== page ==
(WASHINGTON POST) Matt O’Brien — People used to say the Federal Reserve had to raise rates to fight nonexistent inflation. Then they said the Federal Reserve had to raise rates to fight nonexistent bubbles. And now they say the Federal Reserve has to raise rates for nonexistent reasons. Just, you know, to show that it can.
This is not progress.
What is, though, are all the jobs the economy has been adding. That’s been an average of 243,000 a month for the last 12, which has been enough to drive unemployment down, as reported Friday, to 5.1 percent. Now, that sure looks like a return to economic normalcy, so shouldn’t the Fed return us to interest rate normalcy by increasing them from zero? Maybe. The Fed, after all, doesn’t want to wait until the economy is obviously overheating to start raising rates, but rather right before it does so.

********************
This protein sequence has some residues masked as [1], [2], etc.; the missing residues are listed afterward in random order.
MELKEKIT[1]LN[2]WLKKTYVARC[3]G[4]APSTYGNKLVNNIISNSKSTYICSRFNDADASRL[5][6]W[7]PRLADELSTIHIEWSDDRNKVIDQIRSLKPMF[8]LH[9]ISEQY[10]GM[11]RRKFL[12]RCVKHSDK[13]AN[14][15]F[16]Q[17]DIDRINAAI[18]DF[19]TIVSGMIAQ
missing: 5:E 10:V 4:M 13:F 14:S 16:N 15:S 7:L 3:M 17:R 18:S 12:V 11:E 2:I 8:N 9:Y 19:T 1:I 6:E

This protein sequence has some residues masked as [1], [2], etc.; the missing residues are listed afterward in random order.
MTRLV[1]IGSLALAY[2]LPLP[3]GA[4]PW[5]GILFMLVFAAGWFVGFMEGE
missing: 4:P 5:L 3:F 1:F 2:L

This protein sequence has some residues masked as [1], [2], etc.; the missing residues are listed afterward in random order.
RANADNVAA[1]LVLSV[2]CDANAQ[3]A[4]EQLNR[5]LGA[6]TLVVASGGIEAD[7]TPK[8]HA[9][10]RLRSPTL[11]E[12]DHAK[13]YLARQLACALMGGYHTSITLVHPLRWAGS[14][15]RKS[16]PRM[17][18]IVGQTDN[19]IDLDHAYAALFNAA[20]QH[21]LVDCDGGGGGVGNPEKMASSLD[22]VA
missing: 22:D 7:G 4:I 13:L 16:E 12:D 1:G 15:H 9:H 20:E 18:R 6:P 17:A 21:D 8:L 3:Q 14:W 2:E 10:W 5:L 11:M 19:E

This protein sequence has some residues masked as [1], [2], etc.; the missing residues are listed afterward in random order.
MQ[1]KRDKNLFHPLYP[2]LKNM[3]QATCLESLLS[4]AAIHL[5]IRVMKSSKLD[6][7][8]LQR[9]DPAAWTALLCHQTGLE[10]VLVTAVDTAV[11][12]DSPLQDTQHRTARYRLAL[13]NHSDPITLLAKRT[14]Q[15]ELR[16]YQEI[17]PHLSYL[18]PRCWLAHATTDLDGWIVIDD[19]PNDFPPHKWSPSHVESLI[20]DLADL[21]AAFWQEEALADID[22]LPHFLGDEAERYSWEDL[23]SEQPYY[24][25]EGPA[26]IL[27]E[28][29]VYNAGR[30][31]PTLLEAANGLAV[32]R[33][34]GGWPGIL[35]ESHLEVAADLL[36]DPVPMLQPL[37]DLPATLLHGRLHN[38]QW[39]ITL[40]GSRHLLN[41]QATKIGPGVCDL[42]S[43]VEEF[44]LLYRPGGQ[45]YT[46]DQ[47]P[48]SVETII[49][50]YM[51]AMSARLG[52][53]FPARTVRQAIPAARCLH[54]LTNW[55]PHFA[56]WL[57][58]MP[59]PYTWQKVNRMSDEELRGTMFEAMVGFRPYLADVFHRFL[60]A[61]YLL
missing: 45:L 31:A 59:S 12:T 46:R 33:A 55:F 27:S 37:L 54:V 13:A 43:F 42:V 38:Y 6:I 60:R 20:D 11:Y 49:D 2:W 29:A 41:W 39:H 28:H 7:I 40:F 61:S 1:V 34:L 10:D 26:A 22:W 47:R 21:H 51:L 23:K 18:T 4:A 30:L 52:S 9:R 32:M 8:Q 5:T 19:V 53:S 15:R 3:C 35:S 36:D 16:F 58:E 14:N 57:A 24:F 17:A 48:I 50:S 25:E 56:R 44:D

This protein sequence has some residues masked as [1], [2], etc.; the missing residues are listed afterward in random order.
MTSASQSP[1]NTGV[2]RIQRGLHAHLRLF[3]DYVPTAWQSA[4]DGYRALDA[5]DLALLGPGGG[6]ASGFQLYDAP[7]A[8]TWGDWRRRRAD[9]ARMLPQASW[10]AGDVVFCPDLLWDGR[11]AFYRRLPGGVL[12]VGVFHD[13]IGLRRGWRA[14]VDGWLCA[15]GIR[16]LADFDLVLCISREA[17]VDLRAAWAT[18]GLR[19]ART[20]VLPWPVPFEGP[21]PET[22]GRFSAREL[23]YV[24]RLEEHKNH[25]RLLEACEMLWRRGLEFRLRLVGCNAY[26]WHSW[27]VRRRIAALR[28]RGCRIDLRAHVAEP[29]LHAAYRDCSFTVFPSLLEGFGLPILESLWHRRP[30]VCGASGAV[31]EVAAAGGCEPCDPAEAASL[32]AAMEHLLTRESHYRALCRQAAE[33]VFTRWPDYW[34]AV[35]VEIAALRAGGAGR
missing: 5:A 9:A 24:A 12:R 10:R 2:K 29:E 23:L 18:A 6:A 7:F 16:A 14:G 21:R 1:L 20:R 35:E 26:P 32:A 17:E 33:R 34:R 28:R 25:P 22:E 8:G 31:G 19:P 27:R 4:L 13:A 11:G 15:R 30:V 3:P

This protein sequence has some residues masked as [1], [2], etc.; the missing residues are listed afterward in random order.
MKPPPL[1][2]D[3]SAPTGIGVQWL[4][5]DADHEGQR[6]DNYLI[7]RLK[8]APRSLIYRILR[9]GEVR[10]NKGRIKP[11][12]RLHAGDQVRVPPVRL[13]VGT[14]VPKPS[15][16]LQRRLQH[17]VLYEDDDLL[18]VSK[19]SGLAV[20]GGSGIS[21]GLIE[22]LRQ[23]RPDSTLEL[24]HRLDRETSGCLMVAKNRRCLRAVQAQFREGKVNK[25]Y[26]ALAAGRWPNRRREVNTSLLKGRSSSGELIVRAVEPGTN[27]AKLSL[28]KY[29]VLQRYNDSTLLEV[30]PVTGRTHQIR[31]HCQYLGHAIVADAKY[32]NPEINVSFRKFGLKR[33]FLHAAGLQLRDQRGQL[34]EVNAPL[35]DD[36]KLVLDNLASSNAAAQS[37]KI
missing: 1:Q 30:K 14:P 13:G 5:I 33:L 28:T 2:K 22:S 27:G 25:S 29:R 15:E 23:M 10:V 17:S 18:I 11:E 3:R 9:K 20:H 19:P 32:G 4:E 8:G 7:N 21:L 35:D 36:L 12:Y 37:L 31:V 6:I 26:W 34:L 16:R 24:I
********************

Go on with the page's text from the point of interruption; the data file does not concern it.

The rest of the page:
The only problem with that is there aren’t any signs the economy is anything other than properly heated right now. Workers still aren’t getting bigger raises, just 2 percent a year compared to the 3.5 to 4 percent they normally would, and inflation is still dead at just 0.3 percent. That picture doesn’t change even if you strip out volatile food and energy prices, with so-called core inflation at only 1.2 percent, and not even trending up. Given that raising rates too early would hurt more than raising them too late—more unemployment we don’t want would be worse than more inflation we do—and it’s hard to see why the Fed should do so this September, like it’s said it might.